Film Reviews

THE PHANTOM OF THE OPERA

By • Dec 22nd, 2004 •

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Warner Bros. Pictures presents in association with Odyssey Entertainment A Really Useful Films/Scion Films production
MPAA rating PG-13 / Running time — 140 minutes

QUOTE: Will kill the behemoth all-time money-making musical.

Earth is home to a lot of people and, according to those who care, Andrew Lloyd Webber’s “The Phantom of the Opera”, in its 17th year, is the most successful stage musical of all time. Worldwide ticket sales have exceeded $3.2 billion and it has been seen by over an astonishing 100 million people. The winner of seven Tony Awards, including Best Musical, the New York production has been seen by over 10 million people and grossed over $550 million.

I’m not one of them. Therefore, I have the highly unique position of judging this movie based on absolutely no pre-conceptions.

A creepy mask-wearing deviant-genius lusts over a virgin singer while an entirely appropriate aristocratic suitor fights for her honor and love. For those hungry for a silly opera and an even sillier story laden with cheesy bosom heaving antics and tinged with S&M histrionics (The Phantom likes to be called “Master”), THE PHANTOM will be blessing. For the rest of us, this movie is a curse.

Based on Gaston Leroux’s 1911 novel, the titular Phantom may have seduced musical opera fans (most are repeaters anyway) but will have to rely on whether those millions of Phantom devotees will buy movie tickets. This howler, directed with a weird S&M sensibility by Joel Schumacher, left me cringing with The Phantom’s obvious psychological problems.

A marginally disfigured, yet youthful and buff, musical genius known as The Phantom of the Opera (Gerard Butler) lurks in the bowels of his grand Paris opera house, the Opera Populaire. His dank underground lair houses a life-size replica – in a wedding gown – of his infatuation, the very young singer Christine Daae (Emmy Rossum). The Phantom has mysteriously mentored the chorus girl since childhood as her “Angel of Music.” When high-strung Italian diva, the soprano Carllota (Minnie Driver), leaves in a huff over some trivial slight, Christine inherits the star-making role in a new opera. Now a star, Christine is re-united with her childhood friend, the Vicompte Raoul de Chagny (Patrick Wilson). The orphaned daughter of a poor violinist, Christine was brought up in the opera house by Mme. Giry (Miranda Richardson), the ballet mistress. Mme. Giry knows a few secrets about the nutty Phantom.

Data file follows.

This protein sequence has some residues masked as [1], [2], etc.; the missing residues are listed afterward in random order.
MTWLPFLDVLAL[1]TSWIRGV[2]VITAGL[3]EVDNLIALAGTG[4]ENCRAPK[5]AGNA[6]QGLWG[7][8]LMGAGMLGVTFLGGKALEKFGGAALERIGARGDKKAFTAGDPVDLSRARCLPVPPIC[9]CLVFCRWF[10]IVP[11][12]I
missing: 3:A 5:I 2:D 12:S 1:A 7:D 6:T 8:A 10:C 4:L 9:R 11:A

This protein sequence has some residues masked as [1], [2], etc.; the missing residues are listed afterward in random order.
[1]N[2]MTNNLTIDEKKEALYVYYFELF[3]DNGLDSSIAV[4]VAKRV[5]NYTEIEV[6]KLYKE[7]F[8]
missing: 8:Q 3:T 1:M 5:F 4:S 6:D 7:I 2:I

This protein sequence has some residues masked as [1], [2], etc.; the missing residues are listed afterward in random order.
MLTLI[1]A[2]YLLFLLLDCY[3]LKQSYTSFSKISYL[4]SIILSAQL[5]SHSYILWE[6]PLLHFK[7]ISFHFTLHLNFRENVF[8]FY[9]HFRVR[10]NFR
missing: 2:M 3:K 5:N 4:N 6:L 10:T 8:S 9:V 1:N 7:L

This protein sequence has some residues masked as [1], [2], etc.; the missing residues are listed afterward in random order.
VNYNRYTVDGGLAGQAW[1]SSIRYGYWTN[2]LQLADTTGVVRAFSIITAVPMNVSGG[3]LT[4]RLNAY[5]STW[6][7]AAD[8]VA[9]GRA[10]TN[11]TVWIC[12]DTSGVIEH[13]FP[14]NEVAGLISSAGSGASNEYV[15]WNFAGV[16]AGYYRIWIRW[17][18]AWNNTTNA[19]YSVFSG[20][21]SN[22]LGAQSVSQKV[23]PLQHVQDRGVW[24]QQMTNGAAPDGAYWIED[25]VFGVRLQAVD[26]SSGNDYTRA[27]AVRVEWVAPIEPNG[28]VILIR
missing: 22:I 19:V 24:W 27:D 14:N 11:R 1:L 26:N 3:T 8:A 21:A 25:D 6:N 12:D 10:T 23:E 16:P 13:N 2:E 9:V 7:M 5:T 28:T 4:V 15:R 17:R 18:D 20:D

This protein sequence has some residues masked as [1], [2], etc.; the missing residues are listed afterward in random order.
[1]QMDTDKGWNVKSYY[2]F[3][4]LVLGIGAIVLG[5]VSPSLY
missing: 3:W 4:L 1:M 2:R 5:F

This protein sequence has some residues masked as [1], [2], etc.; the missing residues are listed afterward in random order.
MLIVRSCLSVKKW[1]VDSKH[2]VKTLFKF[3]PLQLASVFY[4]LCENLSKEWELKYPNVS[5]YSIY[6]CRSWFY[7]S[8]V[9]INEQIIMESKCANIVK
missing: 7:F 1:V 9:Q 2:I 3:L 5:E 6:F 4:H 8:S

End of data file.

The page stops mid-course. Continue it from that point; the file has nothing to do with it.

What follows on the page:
The Phantom sneaks around “his Opera House” while getting a monthly paycheck. He is hiding because he spent his life feeling repulsively ugly. So why in the world would he want to subject his angelic love to his damp, repugnant lifestyle? Doesn’t he want his child muse to be happy with a nice, rich suitor?

And then, when the mask does come off, why is The Phantom’s hair suddenly wild and crazy? Why is he suddenly half bald? What happened to his dark, slick-backed hair? And what is so wrong about wearing a mask in public? And finally, get this: The Phantom cries. A lot.

And, to top things off, our anti-hero is a vicious killer! What were 100 million people thinking?

With the exception of the Phantom’s theme, none of the music is memorable. After seeing this, I do not think I missed out on something beloved by so many people. And here is exactly what is wrong with Schumacher’s cinematic adaptation. It should have encouraged me to see the play. Apparently, the stage play was more about the music than the story; yet the filmmakers felt that we, the moviegoers, required flashbacks and a B&W framing device to explain things.

Schumacher is immune from criticism. His past plunders should have made him the wrong choice to even entertain directing THE PHANTOM movie. He just cannot direct a romantic pot-boiler with a light touch. The production lacks a directorial point-of-view. Now, if Baz Luhrmann had directed THE PHANTOM, we would have passion, drama, and horny sex.

Gerald Butler has a thankless role and the constant crying is not going to help his romantic lead career. If Danny DeVito had played the disfigured Phantom perhaps I would have went with the story, but Christine was not the least bit thankful for all of The Phantom’s mentoring or the fact that he wrote an emotionally beautiful opera, Don Juan, just for her. Rossum and Wilson are fresh, beguiling new faces that are nicely showcased. I hope they survive THE PHANTOM OF THE OPERA.


Credits:
Director: Joel Schumacher
Screenwriters: Andrew Lloyd Webber, Joel Schumacher
Based on the novel by: Gaston Leroux
Producer: Andrew Lloyd Webber
Executive producers: Austin Shaw, Paul Hitchcock, Louise Goodsill, Ralph Kamp, Jeff Abberley, Julia Blackman, Keith Cousins
Director of photography: John Mathieson
Production designer: Anthony Pratt
Music: Andrew Lloyd Webber
Lyrics: Charles Hart
Additional lyrics: Richard Stilgoe
Choreographer: Peter Darling
Costumes: Alexandra Byrne
Visual effects supervisor: Nathan McGuinness
Editor: Terry Rawlings

Cast:
Phantom: Gerard Butler
Christine: Emmy Rossum
Raoul: Patrick Wilson
Mme. Giry: Miranda Richardson
Andrew: Simon Callow
Firmin: Ciaran Hinds
Carlotta: Minnie Driver
Buquet: Kevin R. McNally

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